A line in a staff report recommending Fort Worth ISD’s next financial advisory company caught the attention of trustees CJ Evans and Anne Darr. 

It didn’t list how much the district would pay Estrada Hinojosa & Co. All it said was “to-be negotiated.” The three-page report did not detail any of the proposals from three other firms nor how administrators decided to pick the recommended company.

“I don’t have enough data to work with,” Darr said. “This is a really important decision.”

The school board on Oct. 26 considered allowing administrators to negotiate a financial advisory contract with Estrada Hinojosa & Co. However, several trustees raised red flags over the lack of details on costs, why this firm was selected and explanation about why the district is going from two financial advisers to one.

The Fort Worth Report submitted an open records request asking for the bids of all four companies seeking to be the district’s finance adviser and any documents used to review the companies.

Trustees voted 7-1 to table the item, which was on the consent agenda until trustee Michael Ryan requested it be pulled and tabled. Trustee Jacinto Ramos was the sole dissenting vote; board Vice President Daphne Brookins was absent. The school board is expected to reconsider allowing administrators to negotiate a financial adviser contract at its Nov. 9 meeting.


Fort Worth ISD trustees had a heated discussion over allowing administrators to negotiate a contract that would have Estrada Hinojosa & Co. advise the district on when to sell bonds.

The board’s hesitation upset Ramos, who argued trustees should be focused only on student outcomes and improving them.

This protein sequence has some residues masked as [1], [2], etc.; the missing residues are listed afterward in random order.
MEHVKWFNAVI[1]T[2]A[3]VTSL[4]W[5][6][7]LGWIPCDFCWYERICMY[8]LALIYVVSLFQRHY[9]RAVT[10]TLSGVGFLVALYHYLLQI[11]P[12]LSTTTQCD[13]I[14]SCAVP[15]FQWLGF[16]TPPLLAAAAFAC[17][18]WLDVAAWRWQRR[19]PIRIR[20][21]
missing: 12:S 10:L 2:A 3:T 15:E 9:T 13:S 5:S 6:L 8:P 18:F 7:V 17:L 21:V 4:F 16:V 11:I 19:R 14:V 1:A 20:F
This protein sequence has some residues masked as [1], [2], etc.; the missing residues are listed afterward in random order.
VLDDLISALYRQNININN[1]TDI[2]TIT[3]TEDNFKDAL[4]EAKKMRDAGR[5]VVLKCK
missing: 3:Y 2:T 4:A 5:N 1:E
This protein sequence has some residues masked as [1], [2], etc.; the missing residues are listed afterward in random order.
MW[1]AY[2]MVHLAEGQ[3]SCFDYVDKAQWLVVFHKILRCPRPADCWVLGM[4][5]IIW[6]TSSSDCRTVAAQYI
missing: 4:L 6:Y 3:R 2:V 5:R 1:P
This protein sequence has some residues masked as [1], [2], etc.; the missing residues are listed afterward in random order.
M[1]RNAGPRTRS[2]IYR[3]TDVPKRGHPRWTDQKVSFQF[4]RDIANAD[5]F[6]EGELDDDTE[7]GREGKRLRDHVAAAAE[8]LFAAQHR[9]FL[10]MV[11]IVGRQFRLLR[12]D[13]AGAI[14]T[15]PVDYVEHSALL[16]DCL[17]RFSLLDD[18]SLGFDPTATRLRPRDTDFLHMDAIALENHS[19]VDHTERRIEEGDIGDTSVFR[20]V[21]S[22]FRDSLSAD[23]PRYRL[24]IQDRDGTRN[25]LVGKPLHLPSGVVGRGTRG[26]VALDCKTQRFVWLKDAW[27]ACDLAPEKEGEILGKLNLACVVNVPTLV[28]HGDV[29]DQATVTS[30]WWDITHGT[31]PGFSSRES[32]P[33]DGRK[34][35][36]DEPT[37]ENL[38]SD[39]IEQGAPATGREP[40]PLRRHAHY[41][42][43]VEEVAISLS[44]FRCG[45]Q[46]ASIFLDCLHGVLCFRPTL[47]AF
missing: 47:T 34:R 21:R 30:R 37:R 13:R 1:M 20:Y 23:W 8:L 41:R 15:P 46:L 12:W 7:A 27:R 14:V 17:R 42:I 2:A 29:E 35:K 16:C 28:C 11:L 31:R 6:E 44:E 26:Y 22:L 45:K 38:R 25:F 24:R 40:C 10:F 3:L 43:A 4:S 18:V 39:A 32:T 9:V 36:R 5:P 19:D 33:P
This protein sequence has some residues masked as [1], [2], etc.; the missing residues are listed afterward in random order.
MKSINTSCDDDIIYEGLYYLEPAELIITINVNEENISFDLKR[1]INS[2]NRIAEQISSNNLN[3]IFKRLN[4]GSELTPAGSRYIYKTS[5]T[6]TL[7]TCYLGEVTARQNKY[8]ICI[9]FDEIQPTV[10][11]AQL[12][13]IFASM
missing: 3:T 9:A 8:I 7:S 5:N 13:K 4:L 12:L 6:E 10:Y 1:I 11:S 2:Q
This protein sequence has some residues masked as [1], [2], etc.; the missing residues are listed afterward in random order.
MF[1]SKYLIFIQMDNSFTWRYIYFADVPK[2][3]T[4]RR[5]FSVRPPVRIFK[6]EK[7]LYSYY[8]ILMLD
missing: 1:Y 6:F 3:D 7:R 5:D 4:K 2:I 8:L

“This is ridiculous. This is not our role. We are not financial experts,” Ramos said.

Estrada Hinojosa & Co. was one of four companies that answered a request for qualifications. The other firms were PFM Financial Advisors, RBC Capital Markets and Tijerina Galvan Lawerence.

Since 2017, Fort Worth ISD has used two companies as its financial advisers. That arrangement was made so the district could diversify the businesses it uses for services and not just use a white-owned firm, Ramos said.

‘Give us the rationale’

President Tobi Jackson said the trustees must be involved in these types of decisions because they are charged with ensuring Fort Worth ISD is being fiscally responsible. 

She wanted administrators to explain why they wanted to only use one company to manage the finances for what may be Fort Worth ISD’s biggest expenditure ever if voters approve it Nov. 2. She said it did not make sense to use two firms for the $750 million bond from 2017 and use only one for a proposal that is twice as large.

“If you come back and tell us we only need one and give us the rationale for that, I am perfectly fine with that,” Jackson said. “I tried to get that information before this meeting, and I did not get the answers that I needed.”

Trustee Anael Luebanos, an accountant, said he would prefer two companies advising and managing bond finances.